This resource includes 3 different games/centers that get students thinking about the attributes of quadrilaterals. The quadrilaterals practiced in these games are squares, rectangles, parallelograms, rhombuses, and trapezoids.
First Game/Center: Quadrilateral Mazes
Students complete the maze by shading in a given quadrilateral. Students are required to think about the attributes of certain shapes in order to complete the mazes. For example, the parallelogram maze requires students to know that parallelograms are any quadrilateral with 2 pairs of parallel sides. Students must shade in all of the shapes that have these properties (including squares, rectangles, and rhombuses).
A student recording sheet is also provided to help hold students accountable and to help you assess their thinking.
There are 5 different mazes included, one for each shape covered in this resource (squares, rectangles, parallelograms, rhombuses, and trapezoids). An answer key is included.
This is a no prep game.
Second Game/Center: Quadrilateral Sort
Students must sort attributes and examples of quadrilaterals into 5 groups – squares, rectangles, parallelograms, rhombuses, and trapezoids. Students are required to think carefully about the different properties of quadrilaterals in order to complete the sort.
For example, students must think about what quadrilaterals have right angles, equal sides, and parallel sides.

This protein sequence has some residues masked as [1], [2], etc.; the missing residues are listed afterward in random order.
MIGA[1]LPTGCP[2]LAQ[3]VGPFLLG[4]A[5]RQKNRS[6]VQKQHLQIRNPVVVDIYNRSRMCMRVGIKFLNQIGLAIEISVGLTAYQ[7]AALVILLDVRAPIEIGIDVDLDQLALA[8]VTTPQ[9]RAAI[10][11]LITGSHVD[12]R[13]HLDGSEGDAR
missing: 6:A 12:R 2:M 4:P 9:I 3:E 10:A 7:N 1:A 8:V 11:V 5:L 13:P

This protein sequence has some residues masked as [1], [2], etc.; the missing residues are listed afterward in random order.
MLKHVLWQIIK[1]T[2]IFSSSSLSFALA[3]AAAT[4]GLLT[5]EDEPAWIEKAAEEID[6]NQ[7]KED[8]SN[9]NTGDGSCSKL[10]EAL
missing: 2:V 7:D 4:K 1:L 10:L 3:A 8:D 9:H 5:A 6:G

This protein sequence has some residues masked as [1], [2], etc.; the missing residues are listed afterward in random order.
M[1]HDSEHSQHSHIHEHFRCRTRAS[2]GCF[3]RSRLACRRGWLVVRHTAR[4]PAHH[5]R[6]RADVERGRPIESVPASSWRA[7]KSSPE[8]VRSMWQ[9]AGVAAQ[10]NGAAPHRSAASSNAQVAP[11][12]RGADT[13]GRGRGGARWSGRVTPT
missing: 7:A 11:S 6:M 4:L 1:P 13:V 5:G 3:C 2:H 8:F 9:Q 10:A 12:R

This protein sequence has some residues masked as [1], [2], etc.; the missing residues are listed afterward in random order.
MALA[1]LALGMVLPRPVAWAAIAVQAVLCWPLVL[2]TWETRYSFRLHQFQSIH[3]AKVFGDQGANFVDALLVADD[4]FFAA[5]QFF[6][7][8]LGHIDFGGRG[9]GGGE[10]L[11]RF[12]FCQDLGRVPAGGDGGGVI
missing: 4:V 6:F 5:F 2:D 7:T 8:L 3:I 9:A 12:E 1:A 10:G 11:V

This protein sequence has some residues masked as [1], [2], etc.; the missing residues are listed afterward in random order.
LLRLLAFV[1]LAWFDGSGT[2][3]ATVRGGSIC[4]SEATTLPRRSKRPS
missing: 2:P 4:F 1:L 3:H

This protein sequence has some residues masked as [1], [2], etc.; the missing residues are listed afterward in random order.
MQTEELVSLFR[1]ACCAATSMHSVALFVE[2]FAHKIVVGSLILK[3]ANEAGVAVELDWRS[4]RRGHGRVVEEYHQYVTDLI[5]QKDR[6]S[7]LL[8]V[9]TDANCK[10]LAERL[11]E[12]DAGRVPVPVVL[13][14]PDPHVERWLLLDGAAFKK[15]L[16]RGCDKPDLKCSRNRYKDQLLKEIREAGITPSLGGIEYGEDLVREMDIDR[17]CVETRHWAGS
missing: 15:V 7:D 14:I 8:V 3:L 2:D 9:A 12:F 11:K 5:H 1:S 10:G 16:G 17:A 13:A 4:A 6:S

A student recording sheet is provided that requires students to think even further about the attributes of the quadrilaterals. This game can be completely independently, with partners, or with small groups.
An answer key is also provided. This center requires a little prep - cutting out quadrilateral sort cards. Laminate this game for repeated use and durability.
Third Game/Center: Quadrilateral 4 In a Row
This is a 2 player game. Students create a spinner using a pencil and a paperclip. They spin the paperclip, see what shape it lands on, and shade in that shape on the game board. The first person to shade in 4 shapes in a row is the winner.
Students that use strategy and have a good understanding of the properties of quadrilaterals will have an advantage when playing this game.
A student recording sheet is included to help hold students accountable for completing this center.
This game can be no prep - just print and provide students with a pencil and paperclip. However, you could also laminate the game boards for repeated use.
A grading rubric is also provided that can be used to assess any of the centers. The rubric assesses students' understanding of quadrilaterals as well as their behavior while completing the centers.
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Main Idea Games and Centers
Kalena Baker, Teaching Made Practical